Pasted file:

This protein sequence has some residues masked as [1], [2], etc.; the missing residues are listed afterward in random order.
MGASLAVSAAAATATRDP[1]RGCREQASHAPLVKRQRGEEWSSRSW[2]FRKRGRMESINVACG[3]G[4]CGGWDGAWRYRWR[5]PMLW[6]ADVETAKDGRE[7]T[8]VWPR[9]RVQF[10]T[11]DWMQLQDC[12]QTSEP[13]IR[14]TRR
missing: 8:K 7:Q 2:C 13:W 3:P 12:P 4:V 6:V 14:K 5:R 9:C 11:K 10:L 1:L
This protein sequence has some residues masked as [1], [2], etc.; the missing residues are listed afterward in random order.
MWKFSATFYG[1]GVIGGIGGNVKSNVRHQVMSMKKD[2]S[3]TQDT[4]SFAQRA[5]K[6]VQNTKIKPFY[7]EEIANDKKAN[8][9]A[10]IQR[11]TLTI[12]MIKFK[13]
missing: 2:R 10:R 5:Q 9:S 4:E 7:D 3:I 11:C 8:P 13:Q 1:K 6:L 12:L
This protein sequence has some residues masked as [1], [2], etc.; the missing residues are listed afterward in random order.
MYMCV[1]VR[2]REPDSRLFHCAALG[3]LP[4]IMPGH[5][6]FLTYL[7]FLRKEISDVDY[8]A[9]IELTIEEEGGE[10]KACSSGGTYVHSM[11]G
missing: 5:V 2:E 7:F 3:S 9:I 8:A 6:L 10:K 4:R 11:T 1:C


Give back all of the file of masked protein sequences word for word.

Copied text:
This protein sequence has some residues masked as [1], [2], etc.; the missing residues are listed afterward in random order.
MGASLAVSAAAATATRDP[1]RGCREQASHAPLVKRQRGEEWSSRSW[2]FRKRGRMESINVACG[3]G[4]CGGWDGAWRYRWR[5]PMLW[6]ADVETAKDGRE[7]T[8]VWPR[9]RVQF[10]T[11]DWMQLQDC[12]QTSEP[13]IR[14]TRR
missing: 8:K 7:Q 2:C 13:W 3:P 12:P 4:V 6:V 14:K 5:R 9:C 11:K 10:L 1:L
This protein sequence has some residues masked as [1], [2], etc.; the missing residues are listed afterward in random order.
MWKFSATFYG[1]GVIGGIGGNVKSNVRHQVMSMKKD[2]S[3]TQDT[4]SFAQRA[5]K[6]VQNTKIKPFY[7]EEIANDKKAN[8][9]A[10]IQR[11]TLTI[12]MIKFK[13]
missing: 2:R 10:R 5:Q 9:S 4:E 7:D 3:I 11:C 8:P 13:Q 1:K 6:L 12:L
This protein sequence has some residues masked as [1], [2], etc.; the missing residues are listed afterward in random order.
MYMCV[1]VR[2]REPDSRLFHCAALG[3]LP[4]IMPGH[5][6]FLTYL[7]FLRKEISDVDY[8]A[9]IELTIEEEGGE[10]KACSSGGTYVHSM[11]G
missing: 5:V 2:E 7:F 3:S 9:I 8:A 6:L 10:K 4:R 11:T 1:C